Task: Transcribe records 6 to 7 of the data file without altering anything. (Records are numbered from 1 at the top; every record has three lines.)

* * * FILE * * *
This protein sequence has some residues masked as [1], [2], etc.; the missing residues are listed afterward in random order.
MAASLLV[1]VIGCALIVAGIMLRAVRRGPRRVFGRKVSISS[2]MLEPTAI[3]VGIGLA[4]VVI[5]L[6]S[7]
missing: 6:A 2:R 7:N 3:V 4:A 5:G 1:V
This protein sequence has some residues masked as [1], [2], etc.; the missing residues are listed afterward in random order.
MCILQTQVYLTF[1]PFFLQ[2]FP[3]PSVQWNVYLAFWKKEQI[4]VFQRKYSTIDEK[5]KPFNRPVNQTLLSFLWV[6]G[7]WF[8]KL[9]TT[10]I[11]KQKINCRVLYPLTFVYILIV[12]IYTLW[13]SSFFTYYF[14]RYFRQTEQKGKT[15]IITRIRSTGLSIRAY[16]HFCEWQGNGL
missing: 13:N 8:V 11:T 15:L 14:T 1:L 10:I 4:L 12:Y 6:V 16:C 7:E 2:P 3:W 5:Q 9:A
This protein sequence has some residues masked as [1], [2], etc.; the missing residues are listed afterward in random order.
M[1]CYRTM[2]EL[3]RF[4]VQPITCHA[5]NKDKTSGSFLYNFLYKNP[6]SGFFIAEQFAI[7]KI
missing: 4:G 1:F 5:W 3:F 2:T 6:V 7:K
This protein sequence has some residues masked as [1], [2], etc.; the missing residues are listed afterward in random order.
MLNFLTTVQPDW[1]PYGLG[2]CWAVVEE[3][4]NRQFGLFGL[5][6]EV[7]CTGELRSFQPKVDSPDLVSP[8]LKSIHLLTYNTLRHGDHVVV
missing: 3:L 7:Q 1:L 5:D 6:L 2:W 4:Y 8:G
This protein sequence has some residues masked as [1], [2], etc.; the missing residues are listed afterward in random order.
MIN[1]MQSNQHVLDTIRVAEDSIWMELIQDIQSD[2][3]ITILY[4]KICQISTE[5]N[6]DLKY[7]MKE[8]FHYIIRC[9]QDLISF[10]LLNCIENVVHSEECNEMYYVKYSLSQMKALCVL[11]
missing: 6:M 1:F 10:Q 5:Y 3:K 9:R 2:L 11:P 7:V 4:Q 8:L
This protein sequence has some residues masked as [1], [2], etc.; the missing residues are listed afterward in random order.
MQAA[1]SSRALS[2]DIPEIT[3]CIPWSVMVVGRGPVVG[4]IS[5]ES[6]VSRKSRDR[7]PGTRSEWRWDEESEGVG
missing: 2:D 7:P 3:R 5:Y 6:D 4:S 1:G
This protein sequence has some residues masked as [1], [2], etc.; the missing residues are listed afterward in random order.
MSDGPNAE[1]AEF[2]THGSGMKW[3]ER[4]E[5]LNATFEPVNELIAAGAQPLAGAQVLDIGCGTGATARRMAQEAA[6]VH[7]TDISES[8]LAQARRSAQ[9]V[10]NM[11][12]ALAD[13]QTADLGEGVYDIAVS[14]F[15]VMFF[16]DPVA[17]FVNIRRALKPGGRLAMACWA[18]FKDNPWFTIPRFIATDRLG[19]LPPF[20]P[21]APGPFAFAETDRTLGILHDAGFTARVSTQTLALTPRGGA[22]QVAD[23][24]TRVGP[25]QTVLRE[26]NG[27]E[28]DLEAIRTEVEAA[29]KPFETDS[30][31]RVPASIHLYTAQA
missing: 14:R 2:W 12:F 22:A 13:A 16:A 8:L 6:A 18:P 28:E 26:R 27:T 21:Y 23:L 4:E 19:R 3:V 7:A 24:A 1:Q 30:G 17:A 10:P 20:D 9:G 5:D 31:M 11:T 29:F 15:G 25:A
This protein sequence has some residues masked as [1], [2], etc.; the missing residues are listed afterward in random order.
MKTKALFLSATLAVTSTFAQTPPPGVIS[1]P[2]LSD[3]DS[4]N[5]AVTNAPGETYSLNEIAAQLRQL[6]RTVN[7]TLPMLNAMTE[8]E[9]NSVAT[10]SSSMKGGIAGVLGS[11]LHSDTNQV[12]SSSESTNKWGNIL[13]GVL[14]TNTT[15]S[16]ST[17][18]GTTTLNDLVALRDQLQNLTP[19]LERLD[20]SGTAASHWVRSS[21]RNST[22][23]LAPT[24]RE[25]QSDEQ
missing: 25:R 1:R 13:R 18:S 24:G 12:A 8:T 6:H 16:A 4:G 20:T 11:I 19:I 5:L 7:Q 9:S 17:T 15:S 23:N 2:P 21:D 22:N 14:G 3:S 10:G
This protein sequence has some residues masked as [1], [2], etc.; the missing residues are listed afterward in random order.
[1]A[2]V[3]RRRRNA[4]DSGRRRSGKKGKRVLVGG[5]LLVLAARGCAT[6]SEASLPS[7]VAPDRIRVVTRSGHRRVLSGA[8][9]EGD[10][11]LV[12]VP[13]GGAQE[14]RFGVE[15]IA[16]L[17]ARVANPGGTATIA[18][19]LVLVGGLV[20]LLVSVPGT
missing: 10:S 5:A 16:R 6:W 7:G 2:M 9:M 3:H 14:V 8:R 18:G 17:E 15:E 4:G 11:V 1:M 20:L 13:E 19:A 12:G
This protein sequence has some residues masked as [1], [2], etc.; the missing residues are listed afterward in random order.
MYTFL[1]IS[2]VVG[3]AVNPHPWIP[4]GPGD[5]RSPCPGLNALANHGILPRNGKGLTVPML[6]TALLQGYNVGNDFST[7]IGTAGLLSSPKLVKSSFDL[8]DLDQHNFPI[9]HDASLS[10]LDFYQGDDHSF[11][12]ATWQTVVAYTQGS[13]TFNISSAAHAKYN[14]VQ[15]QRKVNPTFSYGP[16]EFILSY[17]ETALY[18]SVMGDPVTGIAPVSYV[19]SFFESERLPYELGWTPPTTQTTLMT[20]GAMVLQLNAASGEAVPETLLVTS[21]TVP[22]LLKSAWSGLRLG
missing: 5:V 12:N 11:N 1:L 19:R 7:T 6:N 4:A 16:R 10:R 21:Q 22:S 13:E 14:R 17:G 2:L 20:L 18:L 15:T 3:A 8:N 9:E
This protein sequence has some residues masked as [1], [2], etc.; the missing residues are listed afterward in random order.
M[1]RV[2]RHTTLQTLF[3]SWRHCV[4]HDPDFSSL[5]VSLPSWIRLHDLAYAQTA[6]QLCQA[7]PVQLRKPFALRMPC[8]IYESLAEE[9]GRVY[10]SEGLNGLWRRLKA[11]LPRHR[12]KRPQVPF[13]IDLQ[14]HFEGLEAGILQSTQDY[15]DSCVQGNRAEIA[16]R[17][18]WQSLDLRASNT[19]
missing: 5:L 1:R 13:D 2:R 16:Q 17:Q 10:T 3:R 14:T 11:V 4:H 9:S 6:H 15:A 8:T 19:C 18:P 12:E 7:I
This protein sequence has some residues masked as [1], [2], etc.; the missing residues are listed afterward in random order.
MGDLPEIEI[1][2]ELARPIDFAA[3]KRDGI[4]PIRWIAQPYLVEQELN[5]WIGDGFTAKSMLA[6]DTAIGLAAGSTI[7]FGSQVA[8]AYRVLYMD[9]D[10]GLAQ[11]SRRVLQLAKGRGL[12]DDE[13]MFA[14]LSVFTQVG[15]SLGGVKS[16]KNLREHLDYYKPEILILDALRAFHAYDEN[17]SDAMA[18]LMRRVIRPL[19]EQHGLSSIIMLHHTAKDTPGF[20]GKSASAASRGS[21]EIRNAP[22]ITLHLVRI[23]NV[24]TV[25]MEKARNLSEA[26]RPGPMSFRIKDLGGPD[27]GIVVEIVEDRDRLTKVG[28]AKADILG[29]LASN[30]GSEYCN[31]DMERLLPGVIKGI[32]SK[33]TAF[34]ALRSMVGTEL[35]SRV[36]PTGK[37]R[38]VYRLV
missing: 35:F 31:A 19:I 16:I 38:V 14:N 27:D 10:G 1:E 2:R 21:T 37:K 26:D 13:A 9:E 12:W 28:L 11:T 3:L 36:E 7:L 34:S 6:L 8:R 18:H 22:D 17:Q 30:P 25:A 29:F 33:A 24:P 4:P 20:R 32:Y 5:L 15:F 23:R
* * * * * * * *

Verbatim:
This protein sequence has some residues masked as [1], [2], etc.; the missing residues are listed afterward in random order.
MQAA[1]SSRALS[2]DIPEIT[3]CIPWSVMVVGRGPVVG[4]IS[5]ES[6]VSRKSRDR[7]PGTRSEWRWDEESEGVG
missing: 2:D 7:P 3:R 5:Y 6:D 4:S 1:G
This protein sequence has some residues masked as [1], [2], etc.; the missing residues are listed afterward in random order.
MSDGPNAE[1]AEF[2]THGSGMKW[3]ER[4]E[5]LNATFEPVNELIAAGAQPLAGAQVLDIGCGTGATARRMAQEAA[6]VH[7]TDISES[8]LAQARRSAQ[9]V[10]NM[11][12]ALAD[13]QTADLGEGVYDIAVS[14]F[15]VMFF[16]DPVA[17]FVNIRRALKPGGRLAMACWA[18]FKDNPWFTIPRFIATDRLG[19]LPPF[20]P[21]APGPFAFAETDRTLGILHDAGFTARVSTQTLALTPRGGA[22]QVAD[23][24]TRVGP[25]QTVLRE[26]NG[27]E[28]DLEAIRTEVEAA[29]KPFETDS[30][31]RVPASIHLYTAQA
missing: 14:R 2:W 12:F 22:A 13:A 16:A 8:L 6:A 18:P 28:E 26:R 27:T 21:Y 23:L 4:E 19:R 3:V 7:A 24:A 1:Q 30:G 17:A 10:P 20:D 9:G 5:D 31:M 11:T 29:F 15:G 25:A